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I’ll continue preaching the gospel of perfected technology in schools and why it should teach and teachers should assist. Just think about it, a typical classroom with circa twenty students or more. Some are attentive and many are not, even when they are eyeing the teacher.

Whether or not they are paying attention and fail to grasp a concept, it is not practical for instructors to stop and make certain that every single student understands before moving on to the next.

Technology can make certain that every single student understands. The really great thing about web-based learning is that students can utilize it both within and outside of physical classrooms. Let’s say that a student didn’t quite catch on to a concept within the hour or less time that they have in class, they could go home, to a public library, etc. and pick up where they left off. They could rewind the electronic lecture and listen to and/or read it as much as they’d need to. They would not interrupt the teacher or other students who’ve already caught on.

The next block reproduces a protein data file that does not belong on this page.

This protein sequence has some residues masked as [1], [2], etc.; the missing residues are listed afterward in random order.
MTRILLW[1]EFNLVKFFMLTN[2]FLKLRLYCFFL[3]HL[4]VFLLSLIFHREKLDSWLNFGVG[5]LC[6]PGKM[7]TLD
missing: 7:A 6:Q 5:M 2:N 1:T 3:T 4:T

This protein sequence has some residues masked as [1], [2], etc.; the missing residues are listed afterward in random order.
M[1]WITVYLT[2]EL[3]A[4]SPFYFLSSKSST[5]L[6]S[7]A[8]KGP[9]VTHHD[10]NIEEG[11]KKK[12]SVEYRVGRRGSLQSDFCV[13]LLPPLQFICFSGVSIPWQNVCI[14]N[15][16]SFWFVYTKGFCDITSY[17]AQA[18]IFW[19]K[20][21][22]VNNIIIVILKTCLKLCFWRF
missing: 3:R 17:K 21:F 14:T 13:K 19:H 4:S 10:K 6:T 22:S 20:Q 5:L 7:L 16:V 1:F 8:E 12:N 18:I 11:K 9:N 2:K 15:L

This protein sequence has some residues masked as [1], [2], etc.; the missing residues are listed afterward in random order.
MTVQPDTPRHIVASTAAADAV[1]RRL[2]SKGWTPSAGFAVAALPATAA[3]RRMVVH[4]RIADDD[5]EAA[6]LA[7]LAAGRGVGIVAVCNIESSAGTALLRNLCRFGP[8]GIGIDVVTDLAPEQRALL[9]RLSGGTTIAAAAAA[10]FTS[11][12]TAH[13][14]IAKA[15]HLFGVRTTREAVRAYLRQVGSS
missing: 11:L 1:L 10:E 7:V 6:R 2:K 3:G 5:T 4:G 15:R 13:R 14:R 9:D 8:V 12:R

Schools and instructors needn’t wait for a major technology overhaul to get started with this. Instructors can video-record and/or podcast their lectures and upload them to their websites for the stated purposes.

Technology that allows students to practice answering problems and that would tell them whether or not they’ve gotten problems wrong or right and that would explain why* could also be incorporated into teaching/learning portals. *Traditional (printed) text books cannot do this for any random problem…

Teachers could also provide links to any electronic textbooks and/or other educational websites/resources with said capability on their individual or classroom websites…

Juxtaposed all of the benefits of technology in academia, children, young and older, are enamored by it, at least where it is entertaining. Designers of web-based core curriculum learning environments should invest care into making certain that it is.

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